It's in the Blood! A Documentary History of Linus Pauling, Hemoglobin and Sickle Cell Anemia All Documents and Media  
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Key Participants


George W. Beadle
George E. Burch
Dan H. Campbell
William B. Castle
Robert B. Corey
Charles D. Coryell
Lee A. DuBridge
Vernon M. Ingram
Harvey A. Itano
Karl Landsteiner
Alfred E. Mirsky
Robert M. Nalbandian
James V. Neel
A. A. Noyes
Ava Helen Pauling
Linus Pauling
Walter A. Schroeder
S. Jonathan Singer
Stanley M. Swingle
Arne Tiselius
Warren Weaver
Ibert C. Wells
Paul L. Wolf
Emile Zuckerkandl

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Ibert C. Wells
Ibert C. Wells, 1960s.
More Info

Ibert C. Wells

1921-2011
Former primary affiliation:
Biomedical Sciences Department, Creighton University School of Medicine

 

Correspondence

Pictures and Illustrations

Published Papers and Official Documents

Manuscript Notes and Typescripts

Quotes

"It appears, therefore, that while some of the details of this picture of the sickling process are as yet conjectural, the proposed mechanism is consistent with experimental observations at hand and offers a chemical and physical basis for many of them. Furthermore, if it is correct, it supplies a direct link between the existence of “defective” hemoglobin molecules and the pathological consequences of sickle cell disease."

Linus Pauling. "Sickle Cell Anemia, a Molecular Disease." Science 110: 543-548. April 1949.

"The demonstration that sickle cell hemoglobin differs in electrophoretic mobility from normal hemoglobin led to the entitled inference: 'Sickle cell anemia, a molecular disease.' This astonishingly simple concept is of fundamental importance to medicine for the ultimate understanding of the origins of sickness, and to biology for the insight into what genes do. In the author's words, 'This investigation...reveals a clear case of a change produced in a protein molecule by an allelic change in a single gene involved in synthesis.'"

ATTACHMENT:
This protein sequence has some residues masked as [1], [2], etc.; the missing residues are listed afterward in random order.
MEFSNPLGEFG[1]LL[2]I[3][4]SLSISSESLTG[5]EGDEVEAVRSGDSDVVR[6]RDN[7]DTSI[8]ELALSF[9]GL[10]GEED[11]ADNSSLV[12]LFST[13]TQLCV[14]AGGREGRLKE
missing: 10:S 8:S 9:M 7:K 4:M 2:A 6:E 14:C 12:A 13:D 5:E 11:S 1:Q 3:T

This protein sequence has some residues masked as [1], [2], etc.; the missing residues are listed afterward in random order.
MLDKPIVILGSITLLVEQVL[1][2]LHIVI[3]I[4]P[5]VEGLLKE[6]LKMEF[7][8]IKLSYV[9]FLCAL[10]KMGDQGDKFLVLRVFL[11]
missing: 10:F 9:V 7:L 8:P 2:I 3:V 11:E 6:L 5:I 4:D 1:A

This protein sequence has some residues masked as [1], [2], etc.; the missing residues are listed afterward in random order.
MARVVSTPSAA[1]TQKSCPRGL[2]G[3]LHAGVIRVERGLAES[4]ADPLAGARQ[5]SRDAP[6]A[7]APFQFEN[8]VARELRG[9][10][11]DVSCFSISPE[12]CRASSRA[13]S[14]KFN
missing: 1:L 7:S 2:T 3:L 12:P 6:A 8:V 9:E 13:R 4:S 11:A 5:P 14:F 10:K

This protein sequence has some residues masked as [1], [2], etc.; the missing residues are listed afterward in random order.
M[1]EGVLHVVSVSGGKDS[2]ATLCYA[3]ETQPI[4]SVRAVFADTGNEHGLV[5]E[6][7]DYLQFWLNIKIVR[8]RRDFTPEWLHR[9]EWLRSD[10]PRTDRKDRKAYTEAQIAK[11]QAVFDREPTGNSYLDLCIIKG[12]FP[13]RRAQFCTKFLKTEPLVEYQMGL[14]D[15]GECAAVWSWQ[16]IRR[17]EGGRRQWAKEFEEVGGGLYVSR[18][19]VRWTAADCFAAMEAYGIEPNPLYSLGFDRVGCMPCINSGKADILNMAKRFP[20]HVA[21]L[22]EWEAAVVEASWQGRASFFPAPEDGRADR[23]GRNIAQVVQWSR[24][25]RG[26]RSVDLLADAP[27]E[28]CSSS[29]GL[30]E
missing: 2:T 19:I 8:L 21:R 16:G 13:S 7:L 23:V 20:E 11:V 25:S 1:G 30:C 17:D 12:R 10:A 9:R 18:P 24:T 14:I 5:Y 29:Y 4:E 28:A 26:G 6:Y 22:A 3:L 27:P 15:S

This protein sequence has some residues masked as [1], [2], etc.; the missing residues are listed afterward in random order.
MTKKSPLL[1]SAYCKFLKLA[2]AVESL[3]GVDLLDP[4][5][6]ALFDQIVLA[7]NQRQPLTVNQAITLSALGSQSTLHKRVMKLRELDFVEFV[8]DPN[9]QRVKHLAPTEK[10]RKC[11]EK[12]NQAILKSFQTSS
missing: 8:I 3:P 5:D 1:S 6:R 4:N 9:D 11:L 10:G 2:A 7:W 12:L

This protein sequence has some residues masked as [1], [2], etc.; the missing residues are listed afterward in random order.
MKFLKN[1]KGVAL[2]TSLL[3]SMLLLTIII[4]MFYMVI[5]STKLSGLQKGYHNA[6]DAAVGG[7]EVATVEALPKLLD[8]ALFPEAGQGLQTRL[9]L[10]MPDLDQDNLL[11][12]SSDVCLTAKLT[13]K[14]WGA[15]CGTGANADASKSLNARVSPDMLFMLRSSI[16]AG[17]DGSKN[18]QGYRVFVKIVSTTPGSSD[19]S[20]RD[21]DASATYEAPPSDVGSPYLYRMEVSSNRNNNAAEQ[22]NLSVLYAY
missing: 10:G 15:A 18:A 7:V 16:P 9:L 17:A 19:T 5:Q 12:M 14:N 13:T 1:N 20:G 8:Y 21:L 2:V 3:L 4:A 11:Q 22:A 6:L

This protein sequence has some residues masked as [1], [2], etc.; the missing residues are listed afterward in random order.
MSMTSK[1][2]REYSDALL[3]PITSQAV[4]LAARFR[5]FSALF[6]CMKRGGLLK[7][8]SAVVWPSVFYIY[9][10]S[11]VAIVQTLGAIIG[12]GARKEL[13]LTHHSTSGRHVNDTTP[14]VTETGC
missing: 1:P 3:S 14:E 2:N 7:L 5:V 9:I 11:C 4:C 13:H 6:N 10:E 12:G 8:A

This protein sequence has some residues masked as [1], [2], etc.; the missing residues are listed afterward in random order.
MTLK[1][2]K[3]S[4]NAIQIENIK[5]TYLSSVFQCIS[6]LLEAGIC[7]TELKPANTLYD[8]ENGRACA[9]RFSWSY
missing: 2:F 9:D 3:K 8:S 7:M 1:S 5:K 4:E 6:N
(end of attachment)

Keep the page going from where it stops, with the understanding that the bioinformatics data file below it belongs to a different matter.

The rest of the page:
Samuel H. Boyer IV. Introduction to "Sickle Cell Anemia, a Molecular Disease." Papers on Human Genetics, 115-25. 1963.

"In 1949, application of methods of physical chemistry directly to the study of a protein produced by a mutated gene led Pauling, Itano, Singer and Wells to identify the specific change in the protein brought about by the gene. The discovery of the first of the abnormal human hemoglobins which they described as causing a 'molecular disease' -- sickle cell anemia -- was followed the identification of a large number of other proteins, each of which owed its difference from normal structure to a mutated gene. Ingram then showed that the change due to the mutation, in the case of each of two abnormal hemoglobins, was confined to a single amino acid residue at one point in one of the polypeptide chains composing the globin. There could be no doubt that genes controlled protein structure by specifying the sequence of amino acid residues in the polypeptide chains. The assumed basic functional correspondence was then altered from 'one gene-one enzyme' to 'one gene-one polypeptide.'"

L. C. Dunn. "Old and New in Genetics." Bulletin of the New York Academy of Medicine, 40(5): 325-333, 329. May 1964.

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